In this series we are exploring the weird and wonderful world of astronomy jargon! You’ll be a source of inspiration from today’s topic: giant molecular clouds!
They’re called “clouds” because like many things in the universe, they’re just diffuse clumps. The word “molecular” appears because they’re cold enough for their elements to bind up as molecules. And lastly, they’re “giant” because they’re…big. The smallest are only a dozen or so lightyears across, but the largest span over 650 lightyears in diameter.
Most giant molecular clouds (or GMCs for short) in the Milky Way are located in a band between 11,000 and 24,000 lightyears from the center of the galaxy, and almost all are contained within the main disk. These clouds are major sites of star formation. Each GMC contains enough material to form anywhere from 10 thousand to 10 million sun-sized stars.
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An individual cloud can persist for millions of years if left undisturbed. But it it comes too close to another cloud or is struck by a supernova blast wave, it can destabilize. When that happens, the cloud collapses in on itself. Pieces of the cloud break off and continue collapsing, eventually forming the embryo that will develop into a stellar system. A single giant cloud can fragment into thousands, and even millions, of individual stars. The largest ones will illuminate portions of the cloud before the intense radiation evaporates it entirely.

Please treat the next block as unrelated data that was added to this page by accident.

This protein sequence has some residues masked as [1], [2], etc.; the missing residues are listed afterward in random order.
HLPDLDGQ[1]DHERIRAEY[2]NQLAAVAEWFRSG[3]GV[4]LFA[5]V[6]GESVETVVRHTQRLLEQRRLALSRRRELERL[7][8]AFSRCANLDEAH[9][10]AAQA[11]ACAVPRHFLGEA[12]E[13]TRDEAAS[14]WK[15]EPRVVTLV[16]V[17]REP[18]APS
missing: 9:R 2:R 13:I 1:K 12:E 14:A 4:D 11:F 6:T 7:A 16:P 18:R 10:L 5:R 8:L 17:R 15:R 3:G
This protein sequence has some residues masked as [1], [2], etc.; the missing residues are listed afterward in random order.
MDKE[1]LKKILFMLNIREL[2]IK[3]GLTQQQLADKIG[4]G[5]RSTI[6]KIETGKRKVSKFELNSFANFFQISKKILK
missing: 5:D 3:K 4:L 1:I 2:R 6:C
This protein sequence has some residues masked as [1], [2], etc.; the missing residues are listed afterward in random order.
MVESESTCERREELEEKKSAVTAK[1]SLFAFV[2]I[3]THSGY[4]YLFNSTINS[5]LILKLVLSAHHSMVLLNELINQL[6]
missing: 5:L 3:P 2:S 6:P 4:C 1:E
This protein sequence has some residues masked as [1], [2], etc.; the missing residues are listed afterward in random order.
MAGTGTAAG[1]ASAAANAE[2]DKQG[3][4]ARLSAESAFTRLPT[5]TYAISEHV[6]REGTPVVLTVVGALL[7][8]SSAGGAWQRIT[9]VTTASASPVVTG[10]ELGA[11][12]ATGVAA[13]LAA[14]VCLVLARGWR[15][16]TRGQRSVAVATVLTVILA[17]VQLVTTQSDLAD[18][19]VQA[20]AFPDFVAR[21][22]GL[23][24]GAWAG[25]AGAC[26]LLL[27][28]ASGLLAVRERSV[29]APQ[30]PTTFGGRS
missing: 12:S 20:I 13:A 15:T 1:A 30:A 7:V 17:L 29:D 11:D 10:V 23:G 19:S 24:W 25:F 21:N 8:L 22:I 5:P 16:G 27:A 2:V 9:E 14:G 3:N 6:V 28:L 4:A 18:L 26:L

Visually, the GMCs aren’t much to look at. They are much denser than average – even though they occupy less than 1% of the volume of the inner regions of a galaxy, they take up over half of the density. At those densities, visible light can’t punch through, so they are best seen as black blotches that obscure background stars. Common clouds include the Taurus Molecular Cloud, the Carina Nebula, and the Orion Molecular Cloud, which are all visible with a decent backyard telescope.